Hillary Clinton Talked “American Exceptionalism” & Surprised Her Supporters With Right-Leaning Rhetoric
Hillary Clinton gave a foreign policy speech at an American Legion hall in Ohio on Aug. 31 in which she distinguished her foreign policy from Republican presidential challenger Donald Trump's. But the speech was likely also an effort to reach out to Republican voters. In it, Clinton referred to America as an "exceptional nation" and as "the indispensable nation." Her support of American exceptionalism, a commonly-espoused belief on the right, is likely not going to do her any favors with more left-leaning voters.
American exceptionalism generally entails the belief that America has a responsibility to encourage democracy around the globe, and that it must maintain a strong military. When used critically, the term often stands for the belief that America is superior to other nations and that it meddles inappropriately in other countries' affairs. Clinton told the crowd on Wednesday that the United States has a "unique and unparalleled ability to be a force for peace and progress," Associated Press reported. She highlighted that this approach differs from Trump's "America first" tack.
The speech came on the heels of garnering the endorsement of James Clad, deputy assistant secretary of defense under George W. Bush, and was likely intended to make herself more appealing to Republican and right-leaning independent voters who are disenchanted with Trump. Her support of American exceptionalism hearkens back to her pro-interventionist record as secretary of state, in which role she supported a coup in Honduras and an airstrike campaign in Libya, events which have been tied to worsening conditions in each country. Her support of such interventions, as well as her vote for the Iraq War as a senator, became some of the most oft-touted criticisms of her during the primaries from Democratic challenger Sen. Bernie Sanders.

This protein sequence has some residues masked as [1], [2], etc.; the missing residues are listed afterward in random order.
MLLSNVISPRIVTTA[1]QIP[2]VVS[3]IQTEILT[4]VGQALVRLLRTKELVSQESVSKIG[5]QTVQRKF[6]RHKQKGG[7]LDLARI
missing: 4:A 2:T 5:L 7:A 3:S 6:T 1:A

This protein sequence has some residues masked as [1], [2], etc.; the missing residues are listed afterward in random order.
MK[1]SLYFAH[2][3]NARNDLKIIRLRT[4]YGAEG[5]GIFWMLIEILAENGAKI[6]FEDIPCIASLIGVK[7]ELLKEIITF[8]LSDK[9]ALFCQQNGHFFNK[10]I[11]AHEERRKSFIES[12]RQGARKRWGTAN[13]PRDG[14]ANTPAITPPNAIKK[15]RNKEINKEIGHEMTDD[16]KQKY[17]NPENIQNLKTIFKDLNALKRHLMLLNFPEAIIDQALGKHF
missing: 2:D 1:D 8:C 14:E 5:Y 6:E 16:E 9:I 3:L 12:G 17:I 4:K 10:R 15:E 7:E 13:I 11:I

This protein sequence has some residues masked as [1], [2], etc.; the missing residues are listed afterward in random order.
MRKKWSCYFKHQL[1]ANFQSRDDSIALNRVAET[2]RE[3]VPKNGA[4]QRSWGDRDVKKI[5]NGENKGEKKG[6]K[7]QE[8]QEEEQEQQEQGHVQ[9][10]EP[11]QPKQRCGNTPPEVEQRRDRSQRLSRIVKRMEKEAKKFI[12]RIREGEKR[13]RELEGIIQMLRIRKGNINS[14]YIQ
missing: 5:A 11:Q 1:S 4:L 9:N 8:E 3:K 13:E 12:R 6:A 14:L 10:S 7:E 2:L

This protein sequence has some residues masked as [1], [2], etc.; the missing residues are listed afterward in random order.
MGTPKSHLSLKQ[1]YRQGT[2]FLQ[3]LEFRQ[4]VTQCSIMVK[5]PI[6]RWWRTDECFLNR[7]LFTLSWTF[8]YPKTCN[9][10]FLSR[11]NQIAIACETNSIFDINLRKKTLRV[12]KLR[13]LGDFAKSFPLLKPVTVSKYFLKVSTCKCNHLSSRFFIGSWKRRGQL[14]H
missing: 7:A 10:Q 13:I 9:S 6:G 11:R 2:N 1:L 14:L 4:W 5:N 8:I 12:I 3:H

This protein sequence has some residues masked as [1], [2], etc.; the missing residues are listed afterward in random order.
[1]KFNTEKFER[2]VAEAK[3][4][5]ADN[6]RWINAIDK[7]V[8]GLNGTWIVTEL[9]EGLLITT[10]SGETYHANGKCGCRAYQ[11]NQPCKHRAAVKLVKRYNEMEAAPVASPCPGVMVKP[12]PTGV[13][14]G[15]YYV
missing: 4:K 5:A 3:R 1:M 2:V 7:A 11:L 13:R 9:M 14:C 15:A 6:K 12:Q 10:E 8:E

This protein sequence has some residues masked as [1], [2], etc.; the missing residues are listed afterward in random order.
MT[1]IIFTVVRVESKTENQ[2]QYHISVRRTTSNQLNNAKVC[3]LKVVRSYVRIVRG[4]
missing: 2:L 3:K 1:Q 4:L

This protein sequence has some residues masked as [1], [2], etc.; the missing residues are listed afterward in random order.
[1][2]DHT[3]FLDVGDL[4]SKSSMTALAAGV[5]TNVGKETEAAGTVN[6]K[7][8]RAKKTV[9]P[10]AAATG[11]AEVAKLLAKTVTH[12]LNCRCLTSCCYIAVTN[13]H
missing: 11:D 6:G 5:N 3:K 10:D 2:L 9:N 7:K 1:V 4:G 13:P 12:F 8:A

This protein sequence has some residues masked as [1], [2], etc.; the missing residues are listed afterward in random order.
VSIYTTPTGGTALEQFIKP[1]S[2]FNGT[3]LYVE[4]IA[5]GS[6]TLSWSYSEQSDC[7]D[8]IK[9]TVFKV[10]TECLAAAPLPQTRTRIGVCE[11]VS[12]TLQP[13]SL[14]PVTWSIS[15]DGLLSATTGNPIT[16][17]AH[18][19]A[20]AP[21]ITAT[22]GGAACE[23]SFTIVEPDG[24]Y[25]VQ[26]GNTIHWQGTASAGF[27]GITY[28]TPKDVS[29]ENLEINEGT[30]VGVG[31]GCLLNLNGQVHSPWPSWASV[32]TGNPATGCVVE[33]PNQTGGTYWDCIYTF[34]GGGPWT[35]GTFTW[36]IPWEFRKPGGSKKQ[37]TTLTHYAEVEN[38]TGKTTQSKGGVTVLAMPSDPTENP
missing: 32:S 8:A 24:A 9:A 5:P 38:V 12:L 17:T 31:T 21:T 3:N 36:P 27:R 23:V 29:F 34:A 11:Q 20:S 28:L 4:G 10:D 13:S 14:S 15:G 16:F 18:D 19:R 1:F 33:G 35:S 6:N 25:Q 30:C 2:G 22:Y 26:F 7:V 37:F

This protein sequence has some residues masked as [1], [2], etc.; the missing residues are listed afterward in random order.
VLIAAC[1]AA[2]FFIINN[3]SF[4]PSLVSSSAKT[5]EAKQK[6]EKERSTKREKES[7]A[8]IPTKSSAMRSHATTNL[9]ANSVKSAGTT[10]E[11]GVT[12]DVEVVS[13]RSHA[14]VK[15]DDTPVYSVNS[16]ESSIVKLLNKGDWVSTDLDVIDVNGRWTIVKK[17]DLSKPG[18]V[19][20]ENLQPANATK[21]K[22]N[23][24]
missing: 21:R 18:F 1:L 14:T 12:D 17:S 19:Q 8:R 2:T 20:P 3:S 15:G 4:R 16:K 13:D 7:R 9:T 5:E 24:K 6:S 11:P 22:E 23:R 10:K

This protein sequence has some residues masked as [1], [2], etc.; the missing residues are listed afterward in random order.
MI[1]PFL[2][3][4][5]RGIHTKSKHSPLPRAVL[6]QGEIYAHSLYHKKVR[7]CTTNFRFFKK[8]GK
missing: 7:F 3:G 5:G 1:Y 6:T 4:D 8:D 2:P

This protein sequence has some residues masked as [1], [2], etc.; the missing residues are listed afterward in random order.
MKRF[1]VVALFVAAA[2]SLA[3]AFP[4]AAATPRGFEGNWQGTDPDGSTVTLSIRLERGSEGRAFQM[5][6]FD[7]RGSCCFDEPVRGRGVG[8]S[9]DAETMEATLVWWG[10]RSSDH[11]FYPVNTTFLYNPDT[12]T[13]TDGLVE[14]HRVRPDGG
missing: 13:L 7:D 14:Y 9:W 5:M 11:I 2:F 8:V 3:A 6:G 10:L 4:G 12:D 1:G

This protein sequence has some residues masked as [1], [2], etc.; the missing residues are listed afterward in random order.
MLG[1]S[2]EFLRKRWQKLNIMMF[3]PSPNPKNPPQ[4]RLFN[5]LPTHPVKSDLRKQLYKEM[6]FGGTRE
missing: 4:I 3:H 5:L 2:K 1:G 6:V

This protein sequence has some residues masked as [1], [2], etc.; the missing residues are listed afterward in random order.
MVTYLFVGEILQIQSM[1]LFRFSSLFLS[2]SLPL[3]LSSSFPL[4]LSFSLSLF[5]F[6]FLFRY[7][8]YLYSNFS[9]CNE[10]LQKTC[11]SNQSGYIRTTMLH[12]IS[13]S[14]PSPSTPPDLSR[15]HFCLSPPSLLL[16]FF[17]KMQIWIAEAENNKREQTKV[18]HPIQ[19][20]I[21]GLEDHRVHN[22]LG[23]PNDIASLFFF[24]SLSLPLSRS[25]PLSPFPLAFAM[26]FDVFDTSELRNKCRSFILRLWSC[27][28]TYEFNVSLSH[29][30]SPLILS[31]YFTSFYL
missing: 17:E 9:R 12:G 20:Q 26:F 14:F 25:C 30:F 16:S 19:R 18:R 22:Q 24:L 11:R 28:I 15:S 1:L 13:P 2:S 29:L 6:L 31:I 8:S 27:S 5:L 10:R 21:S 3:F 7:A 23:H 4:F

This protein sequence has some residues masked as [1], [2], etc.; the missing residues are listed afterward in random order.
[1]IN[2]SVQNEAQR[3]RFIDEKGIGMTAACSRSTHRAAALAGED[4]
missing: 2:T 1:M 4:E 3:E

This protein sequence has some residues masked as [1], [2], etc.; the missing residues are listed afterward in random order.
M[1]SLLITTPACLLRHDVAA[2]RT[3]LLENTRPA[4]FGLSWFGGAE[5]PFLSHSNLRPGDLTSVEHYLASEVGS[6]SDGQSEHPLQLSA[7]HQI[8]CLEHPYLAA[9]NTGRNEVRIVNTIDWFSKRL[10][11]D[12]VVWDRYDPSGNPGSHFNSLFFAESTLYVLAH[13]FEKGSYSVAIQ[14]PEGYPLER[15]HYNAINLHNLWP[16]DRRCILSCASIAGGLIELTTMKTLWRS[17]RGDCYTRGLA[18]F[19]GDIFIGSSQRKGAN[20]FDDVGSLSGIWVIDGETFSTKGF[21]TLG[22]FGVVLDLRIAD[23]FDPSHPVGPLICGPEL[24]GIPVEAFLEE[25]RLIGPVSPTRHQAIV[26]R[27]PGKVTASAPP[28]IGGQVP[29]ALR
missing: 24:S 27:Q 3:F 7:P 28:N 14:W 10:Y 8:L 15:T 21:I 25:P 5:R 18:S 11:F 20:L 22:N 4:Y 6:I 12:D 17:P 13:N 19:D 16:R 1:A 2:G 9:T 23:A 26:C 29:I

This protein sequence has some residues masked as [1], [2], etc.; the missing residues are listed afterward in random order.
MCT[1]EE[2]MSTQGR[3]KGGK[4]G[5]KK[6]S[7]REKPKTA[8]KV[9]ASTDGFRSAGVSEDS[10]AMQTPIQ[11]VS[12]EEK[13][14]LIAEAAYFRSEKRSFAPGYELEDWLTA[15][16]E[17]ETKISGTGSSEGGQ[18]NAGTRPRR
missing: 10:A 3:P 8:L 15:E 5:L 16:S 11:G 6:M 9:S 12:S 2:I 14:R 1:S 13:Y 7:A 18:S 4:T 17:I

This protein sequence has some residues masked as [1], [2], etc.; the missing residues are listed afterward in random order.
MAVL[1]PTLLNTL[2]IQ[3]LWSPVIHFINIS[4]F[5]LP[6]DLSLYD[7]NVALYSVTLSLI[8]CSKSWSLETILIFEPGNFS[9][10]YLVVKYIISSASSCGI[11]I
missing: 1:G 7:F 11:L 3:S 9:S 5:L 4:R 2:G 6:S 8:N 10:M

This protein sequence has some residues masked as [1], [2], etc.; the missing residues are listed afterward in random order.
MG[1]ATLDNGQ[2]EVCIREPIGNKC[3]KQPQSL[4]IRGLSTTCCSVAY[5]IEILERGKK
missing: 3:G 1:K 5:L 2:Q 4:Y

Clinton opened herself up pretty wide to a potential renewal of that criticism on Wednesday when she said, "People all over the world look to us and follow our lead. When America fails to lead, we leave a vacuum that either leaves chaos, or other countries rush in to fill the void." The power vacuums left in Iraq and Libya following U.S. interventions are generally accepted to be a big part of what primed the area for the eventual rise of ISIS.
Clinton no longer has Sanders to criticize her foreign policy record on the campaign trail, but, highlighting the unconventional nature of this election season, it's her Republican challenger who's taking up that charge in the general election. Trump has been critical of Clinton-supported interventions abroad, claiming that they led to increased terrorist activity, Politico reported. But she's not shying away from that record or from employing conservative language when discussing foreign policy, and she appears to believe it will bring in conservatives without alienating too many progressives.